Consumer Peripherals

How streetlights improve smart parking and public safety in smart cities

29 September 2022
The city of Albany, New York is using connected street lights and IoT connected sensors to explore how to better use smart parking, traffic management and congestion. Source: Signify

Inside a smart city, numerous connected internet of things (IoT) systems interact with each other to form a system that municipalities can use to monitor different aspects of their city.

Signify, a leading provider of lighting, and Upciti, an artificial intelligence (AI) and edge computing vendor, are taking this to a new level with the implementation of a connected lighting system inside cities that uses sensors to monitor smart parking services, to support public safety and to improve overall public transportation.

The collaboration will use Signify’s road and street LED luminaires and IoT connected lighting systems with Upciti’s image analysis sensors. Many of these systems will be installed on streetlights that are already part of a city’s infrastructure.

Uses for streetlights

For smart parking, the Signify-Upcity collaboration will be able to detect open spaces, communicate availability to drivers and assist with navigation to the open spots. The companies said this will lead to reducing traffic congestion, supporting growing economic activities and generating direct parking revenue.

These sensors could also be used to help identify potential situations and alert emergency services in the event of an emergency. This could include anything from a possible crime being committed, persons in distress, active shooters, crowd detection and more.

In vehicle identification, smart streetlights could help understand public transportation and bike lane usage. The traffic can be adjusted and optimized in real time to reduce congestion and help to contribute to reducing carbon emissions.

“With the U.S. government’s historic, $1.2 trillion Infrastructure Investment and Jobs Act, it has never been a more opportune time for cities to leverage their street lighting infrastructure, to tackle some of their greatest challenges such as transportation, public safety and sustainability,” said Martin Stephenson, head of North American systems and services and president of Signify Canada. “Cities can reap immediate value from adding IoT and sensor technology, while laying the foundation for a larger transformation journey.”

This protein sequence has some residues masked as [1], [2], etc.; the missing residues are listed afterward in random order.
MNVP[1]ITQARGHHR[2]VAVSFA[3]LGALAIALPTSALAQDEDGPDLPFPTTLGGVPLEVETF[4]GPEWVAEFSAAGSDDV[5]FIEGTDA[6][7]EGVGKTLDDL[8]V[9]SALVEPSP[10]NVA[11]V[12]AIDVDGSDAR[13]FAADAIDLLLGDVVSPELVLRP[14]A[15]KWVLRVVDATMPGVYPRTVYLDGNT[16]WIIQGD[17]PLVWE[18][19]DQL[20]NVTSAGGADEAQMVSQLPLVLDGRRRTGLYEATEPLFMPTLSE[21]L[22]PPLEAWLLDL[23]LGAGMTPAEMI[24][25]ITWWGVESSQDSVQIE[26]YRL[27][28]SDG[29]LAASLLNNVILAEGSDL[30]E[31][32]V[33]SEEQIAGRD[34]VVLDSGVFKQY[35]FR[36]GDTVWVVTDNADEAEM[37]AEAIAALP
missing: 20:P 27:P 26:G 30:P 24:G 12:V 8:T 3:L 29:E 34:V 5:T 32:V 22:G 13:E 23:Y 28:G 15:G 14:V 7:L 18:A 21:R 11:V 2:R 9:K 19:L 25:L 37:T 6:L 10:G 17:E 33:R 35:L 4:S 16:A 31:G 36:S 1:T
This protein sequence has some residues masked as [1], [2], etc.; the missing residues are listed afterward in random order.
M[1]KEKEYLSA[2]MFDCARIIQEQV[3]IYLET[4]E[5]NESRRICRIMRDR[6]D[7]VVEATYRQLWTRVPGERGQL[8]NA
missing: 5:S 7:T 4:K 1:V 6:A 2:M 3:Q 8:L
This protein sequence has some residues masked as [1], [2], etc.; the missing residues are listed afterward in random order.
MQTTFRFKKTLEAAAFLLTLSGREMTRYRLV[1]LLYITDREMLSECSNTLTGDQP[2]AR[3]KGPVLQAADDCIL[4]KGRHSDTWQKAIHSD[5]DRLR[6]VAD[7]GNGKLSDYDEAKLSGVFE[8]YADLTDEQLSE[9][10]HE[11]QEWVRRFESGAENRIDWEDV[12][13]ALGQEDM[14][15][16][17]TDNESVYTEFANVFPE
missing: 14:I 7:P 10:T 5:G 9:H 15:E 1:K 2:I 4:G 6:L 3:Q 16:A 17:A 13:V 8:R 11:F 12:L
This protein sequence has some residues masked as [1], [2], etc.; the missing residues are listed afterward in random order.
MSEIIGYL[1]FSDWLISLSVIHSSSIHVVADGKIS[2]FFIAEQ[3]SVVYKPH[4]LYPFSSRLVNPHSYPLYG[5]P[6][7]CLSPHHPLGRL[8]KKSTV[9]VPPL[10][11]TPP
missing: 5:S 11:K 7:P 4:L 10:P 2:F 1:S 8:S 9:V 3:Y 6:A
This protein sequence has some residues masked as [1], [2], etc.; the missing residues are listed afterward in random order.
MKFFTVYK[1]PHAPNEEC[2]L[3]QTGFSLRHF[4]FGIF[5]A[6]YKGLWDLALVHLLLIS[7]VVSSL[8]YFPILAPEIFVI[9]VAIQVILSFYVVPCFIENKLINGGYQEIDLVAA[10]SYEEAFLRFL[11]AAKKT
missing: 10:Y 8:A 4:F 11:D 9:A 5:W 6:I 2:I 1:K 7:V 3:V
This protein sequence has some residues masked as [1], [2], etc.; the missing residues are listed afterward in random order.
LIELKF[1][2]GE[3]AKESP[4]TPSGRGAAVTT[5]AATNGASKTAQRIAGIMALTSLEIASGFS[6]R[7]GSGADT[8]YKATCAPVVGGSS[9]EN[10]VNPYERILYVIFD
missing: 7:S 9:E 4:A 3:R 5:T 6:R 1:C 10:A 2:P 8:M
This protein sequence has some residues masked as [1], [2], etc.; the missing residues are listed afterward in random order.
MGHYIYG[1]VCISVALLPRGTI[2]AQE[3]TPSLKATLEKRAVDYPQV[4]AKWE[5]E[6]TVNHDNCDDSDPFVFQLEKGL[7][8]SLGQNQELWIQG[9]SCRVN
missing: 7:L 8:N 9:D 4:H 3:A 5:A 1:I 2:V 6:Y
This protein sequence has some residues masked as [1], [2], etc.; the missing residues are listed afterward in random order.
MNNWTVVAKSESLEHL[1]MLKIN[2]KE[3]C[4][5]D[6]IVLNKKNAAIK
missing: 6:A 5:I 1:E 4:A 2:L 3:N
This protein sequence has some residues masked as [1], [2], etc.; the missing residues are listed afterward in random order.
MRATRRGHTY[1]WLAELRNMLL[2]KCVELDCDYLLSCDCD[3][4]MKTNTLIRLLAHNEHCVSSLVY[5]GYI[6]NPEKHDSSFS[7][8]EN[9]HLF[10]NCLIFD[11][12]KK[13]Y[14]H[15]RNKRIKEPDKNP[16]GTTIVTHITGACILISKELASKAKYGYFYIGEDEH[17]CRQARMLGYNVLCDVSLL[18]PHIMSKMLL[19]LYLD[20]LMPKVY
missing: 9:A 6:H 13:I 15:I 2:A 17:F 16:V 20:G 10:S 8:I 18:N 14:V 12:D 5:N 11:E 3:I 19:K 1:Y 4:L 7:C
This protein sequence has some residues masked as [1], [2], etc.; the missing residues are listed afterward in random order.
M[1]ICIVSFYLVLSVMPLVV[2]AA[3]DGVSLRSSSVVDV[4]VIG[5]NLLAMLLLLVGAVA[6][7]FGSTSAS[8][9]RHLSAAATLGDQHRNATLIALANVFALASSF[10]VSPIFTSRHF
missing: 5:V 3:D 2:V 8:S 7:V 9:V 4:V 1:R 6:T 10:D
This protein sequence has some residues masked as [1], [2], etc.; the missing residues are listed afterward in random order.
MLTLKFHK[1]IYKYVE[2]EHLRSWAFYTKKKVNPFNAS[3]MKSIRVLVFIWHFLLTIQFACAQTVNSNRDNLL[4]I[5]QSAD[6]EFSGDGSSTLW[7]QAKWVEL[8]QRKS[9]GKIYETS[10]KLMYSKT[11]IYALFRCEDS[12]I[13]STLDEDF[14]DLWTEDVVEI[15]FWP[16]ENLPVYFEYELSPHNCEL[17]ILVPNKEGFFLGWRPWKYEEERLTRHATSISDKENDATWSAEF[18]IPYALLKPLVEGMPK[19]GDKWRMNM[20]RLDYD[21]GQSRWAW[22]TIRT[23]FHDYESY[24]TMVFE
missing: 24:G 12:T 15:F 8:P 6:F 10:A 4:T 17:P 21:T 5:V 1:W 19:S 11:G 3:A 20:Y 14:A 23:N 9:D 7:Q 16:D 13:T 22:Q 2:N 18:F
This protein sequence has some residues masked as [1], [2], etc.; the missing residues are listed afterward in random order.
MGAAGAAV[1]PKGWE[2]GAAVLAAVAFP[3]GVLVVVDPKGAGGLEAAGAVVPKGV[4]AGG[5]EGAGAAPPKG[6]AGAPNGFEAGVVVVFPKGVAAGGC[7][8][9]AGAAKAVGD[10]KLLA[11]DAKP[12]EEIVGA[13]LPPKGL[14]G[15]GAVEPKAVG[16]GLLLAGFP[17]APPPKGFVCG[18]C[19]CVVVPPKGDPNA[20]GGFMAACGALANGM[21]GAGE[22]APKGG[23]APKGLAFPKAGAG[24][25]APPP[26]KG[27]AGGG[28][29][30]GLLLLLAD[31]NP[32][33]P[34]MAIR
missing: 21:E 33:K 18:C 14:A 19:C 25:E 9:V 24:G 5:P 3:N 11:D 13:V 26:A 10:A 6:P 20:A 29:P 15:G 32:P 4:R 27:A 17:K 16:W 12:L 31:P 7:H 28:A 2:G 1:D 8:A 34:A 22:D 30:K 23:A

NYPA begins upgrade

The collaboration is already being used for the New York Power Authority’s (NYPA) smart street lighting program in Albany, New York, to upgrade its nearly 11,000 streetlights to energy-efficient, connected LED luminaires.

Signify’s interactive IoT system for monitoring and managing the lights is part of the energy smart city initiative.

“Connected LED street lighting plays an important role in building smart city infrastructure,” said Jesse Scott, director of projects at NYPA. “An early adopter, the City of Albany has realized tremendous energy and operational savings. We are thrilled with the prospect of piloting the sensor solution in Albany, so it can bring even more value for the city and residents. It will enable departments, from the parking authority to city planning, to make data-driven decisions to improve public safety, support future planning and improve communication infrastructure in disadvantaged communities.”

Other projects

This isn’t the first use of streetlights to power additional smart city applications.

Last year, Signify and the Smart City infrastructure Fund demonstrated how smart lamp posts can tackle tasks such as overcrowding, traffic management and body temperature detection. This came as the world was still dealing with the COVID-19 pandemic and looking for ways to help improve the situation through technology.

Earlier this year, startup Ubicquia rolled out two streetlight platforms for smart cities that integrate Wi-Fi, 4K cameras, microphones and AI processors. The platforms would be used to reduce traffic congestion, enable crime detection and deterrence, improve bicycle and pedestrian safety, and more.

Smart lighting and streetlights have also become an important way for cities to increase 5G infrastructure with the deployment of small cells that boost signals inside cities where they may have trouble moving through buildings, trees and other objects.

Telensa and Eaton Lighting collaborated on a project to integrate lighting, control and smart city solutions using existing streetlight infrastructure to serve as a way for municipalities to save on energy but also put them on a path toward smart city applications.

To contact the author of this article, email PBrown@globalspec.com


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